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Alice Shearer Ish and John Lapsley Ish

Alice and Laspley Ish with sons
Lesley and Guy d
Alice and Laspley Ish
with sons Lesley and Guy
Barb Warnell and Bill Donaldson
as Alice and Lapsley Ish

Alice Shearer Ish spent her childhood in North Park.  This is a quote from her as told in Grand Lake in the Olden Days, by Mary Lyons Cairns. 

  "My best girl friend, whose father was mining, lived at Teller, and I sometimes I went there to visit her. Life on my father's ranch must have been monotonous but I didn't realize it, perhaps because there , was always the delicious prospect of looking forward to a trip to Teller. Even the stagecoach ride was a thrill! I'll always remember how pretty the town looked as the stagecoach brought me there one evening. Lights shone from all the cabin windows, and the Yates House was lighted from top to bottom. The cabins were nestled among the pines, with dark towering hills around.

"My mother had told me never to go into the dance hall. But how I wanted to see inside! So my friend and I slipped over and looked in one of the windows. There were many more men than women. Some of the girls, from miners' families mostly, were prettily hut not gaudily dressed. But a dozen or so "fancy" girls were elab­orately costumed. I didn't know then what kind of girls they were. Some of them wore ringlets and fancy hair-dos of other kinds. To me their painted faces were beautiful. Their flashing "Jewels" and their lovely gowns bedecked with lace and ribbon were something that a ranch girl might well envy.

"Most of the men wore their miners' clothes - blue jeans, dark shirts, and miners' boots; one or two carne in with their miners' lamps still on their caps. Some of the cowboys wore their spurs, with red or blue bandanas around their necks. It was all bright and colorful. The music of the fiddles and the rhythmic quadrille calls made me want to dance. But I was sure it was very wicked. It was exciting to even look in!”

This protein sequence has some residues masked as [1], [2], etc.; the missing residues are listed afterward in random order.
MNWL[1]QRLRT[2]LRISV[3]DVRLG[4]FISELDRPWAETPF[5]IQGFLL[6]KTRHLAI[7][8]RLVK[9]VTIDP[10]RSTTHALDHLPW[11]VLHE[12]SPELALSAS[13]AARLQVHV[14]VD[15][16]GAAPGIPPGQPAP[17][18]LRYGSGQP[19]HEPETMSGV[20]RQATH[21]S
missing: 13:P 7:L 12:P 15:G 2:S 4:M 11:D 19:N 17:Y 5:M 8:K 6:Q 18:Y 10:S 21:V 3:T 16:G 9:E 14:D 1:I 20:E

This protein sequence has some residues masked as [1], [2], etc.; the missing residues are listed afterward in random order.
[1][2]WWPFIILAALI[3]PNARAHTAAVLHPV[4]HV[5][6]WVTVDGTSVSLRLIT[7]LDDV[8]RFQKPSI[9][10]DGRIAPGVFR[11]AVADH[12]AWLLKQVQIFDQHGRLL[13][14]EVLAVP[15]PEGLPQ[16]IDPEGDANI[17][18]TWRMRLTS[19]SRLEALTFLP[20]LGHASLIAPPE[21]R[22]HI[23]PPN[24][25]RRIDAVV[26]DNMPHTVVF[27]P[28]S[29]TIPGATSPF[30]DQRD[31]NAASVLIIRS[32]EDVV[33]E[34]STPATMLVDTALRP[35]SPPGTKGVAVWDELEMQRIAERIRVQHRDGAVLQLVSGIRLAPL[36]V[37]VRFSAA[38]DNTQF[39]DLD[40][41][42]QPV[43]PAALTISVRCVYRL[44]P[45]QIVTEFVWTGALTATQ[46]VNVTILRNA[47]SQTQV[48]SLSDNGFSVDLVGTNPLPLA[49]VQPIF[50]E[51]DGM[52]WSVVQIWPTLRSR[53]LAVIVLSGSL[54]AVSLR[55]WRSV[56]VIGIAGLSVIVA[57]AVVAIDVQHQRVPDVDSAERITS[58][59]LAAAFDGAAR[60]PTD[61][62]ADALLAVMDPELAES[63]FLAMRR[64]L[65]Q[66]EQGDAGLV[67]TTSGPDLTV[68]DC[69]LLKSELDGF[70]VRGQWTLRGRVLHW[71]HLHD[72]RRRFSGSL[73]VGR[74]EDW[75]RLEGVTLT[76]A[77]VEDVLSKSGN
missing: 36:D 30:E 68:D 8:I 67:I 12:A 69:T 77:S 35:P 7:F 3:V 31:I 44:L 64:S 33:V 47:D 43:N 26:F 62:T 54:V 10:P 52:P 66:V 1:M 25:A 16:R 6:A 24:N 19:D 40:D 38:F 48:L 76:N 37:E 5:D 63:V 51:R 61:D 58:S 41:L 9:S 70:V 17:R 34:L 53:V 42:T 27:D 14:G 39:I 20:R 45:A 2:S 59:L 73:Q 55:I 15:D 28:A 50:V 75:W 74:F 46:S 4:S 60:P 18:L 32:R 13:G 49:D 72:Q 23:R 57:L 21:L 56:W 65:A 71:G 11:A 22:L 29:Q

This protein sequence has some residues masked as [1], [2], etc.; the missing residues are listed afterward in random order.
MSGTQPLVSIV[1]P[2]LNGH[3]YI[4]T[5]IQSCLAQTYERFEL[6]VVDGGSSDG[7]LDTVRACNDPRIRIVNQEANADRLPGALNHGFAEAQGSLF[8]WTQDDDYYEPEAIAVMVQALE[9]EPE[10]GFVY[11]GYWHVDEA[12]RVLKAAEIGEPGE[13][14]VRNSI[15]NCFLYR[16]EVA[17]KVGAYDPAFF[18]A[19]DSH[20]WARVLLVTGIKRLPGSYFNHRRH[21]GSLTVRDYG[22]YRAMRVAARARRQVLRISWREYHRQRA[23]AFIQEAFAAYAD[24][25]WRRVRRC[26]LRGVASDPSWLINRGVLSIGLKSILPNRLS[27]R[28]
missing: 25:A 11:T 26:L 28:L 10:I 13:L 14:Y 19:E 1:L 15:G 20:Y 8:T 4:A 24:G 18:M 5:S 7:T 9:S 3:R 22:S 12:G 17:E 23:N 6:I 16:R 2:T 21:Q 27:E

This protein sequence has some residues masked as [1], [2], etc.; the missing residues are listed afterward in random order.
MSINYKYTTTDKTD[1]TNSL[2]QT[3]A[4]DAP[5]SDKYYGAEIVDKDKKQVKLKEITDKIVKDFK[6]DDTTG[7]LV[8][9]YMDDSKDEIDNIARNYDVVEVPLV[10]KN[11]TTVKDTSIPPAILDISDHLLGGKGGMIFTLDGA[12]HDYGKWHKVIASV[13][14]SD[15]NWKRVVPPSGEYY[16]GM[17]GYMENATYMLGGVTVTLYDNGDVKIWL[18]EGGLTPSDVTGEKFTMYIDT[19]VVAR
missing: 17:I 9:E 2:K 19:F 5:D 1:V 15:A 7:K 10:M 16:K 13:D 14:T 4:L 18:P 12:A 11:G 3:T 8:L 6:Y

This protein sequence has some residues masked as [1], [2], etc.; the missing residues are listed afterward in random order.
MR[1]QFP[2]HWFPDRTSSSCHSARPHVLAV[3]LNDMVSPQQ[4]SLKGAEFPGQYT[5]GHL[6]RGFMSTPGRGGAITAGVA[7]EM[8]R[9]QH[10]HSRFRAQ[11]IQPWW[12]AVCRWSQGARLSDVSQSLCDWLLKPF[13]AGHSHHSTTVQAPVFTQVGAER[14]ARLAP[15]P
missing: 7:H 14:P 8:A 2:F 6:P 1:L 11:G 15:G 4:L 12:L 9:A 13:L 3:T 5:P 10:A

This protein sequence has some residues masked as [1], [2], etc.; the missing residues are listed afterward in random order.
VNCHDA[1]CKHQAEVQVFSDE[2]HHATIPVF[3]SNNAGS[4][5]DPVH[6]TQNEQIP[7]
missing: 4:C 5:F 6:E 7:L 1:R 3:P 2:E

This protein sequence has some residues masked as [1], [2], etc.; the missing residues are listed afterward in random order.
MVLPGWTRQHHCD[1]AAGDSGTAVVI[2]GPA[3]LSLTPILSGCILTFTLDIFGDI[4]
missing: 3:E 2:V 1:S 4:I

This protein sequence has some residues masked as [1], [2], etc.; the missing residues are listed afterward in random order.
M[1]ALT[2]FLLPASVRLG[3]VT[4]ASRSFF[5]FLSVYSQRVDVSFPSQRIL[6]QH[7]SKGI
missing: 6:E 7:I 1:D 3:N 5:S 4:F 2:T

Alice married John Lapsley Ish in 1885 in Rand.  She worked as the Rand Postmistress for sometime before they together built and ran the Rand hotel until 1910.  Their son Leslie was born in 1887.  Son Guy came along in 1893.  Alice, Laps and boys spent a short time in California before moving to Grand Lake in 1910.  They built the Rapids Lodge in 1915.  Guy died in 1917 of pneumonia.  Leslie died in a car accident. 

Great Granddaughter Diane P. Thompson in email correspondence told Pat Raney of Grand Lake that she has a book filled with pressed flowers that John Lapsley Ish collected for Alice on his walks in the Park that Alice pressed and kept.

 Laps and Ali sold the Rapids Lodge and retired to their home in Boulder, CO.  Both are buried there.

 Sources:

Grand Lake in the Olden Days, by Mary Lyons Cairns, 1971

Diane P. Thompson (great granddaughter) in email correspondence with Pat Raney given to current Rapids Lodge owners Tom & Lynne Ludwig, 2000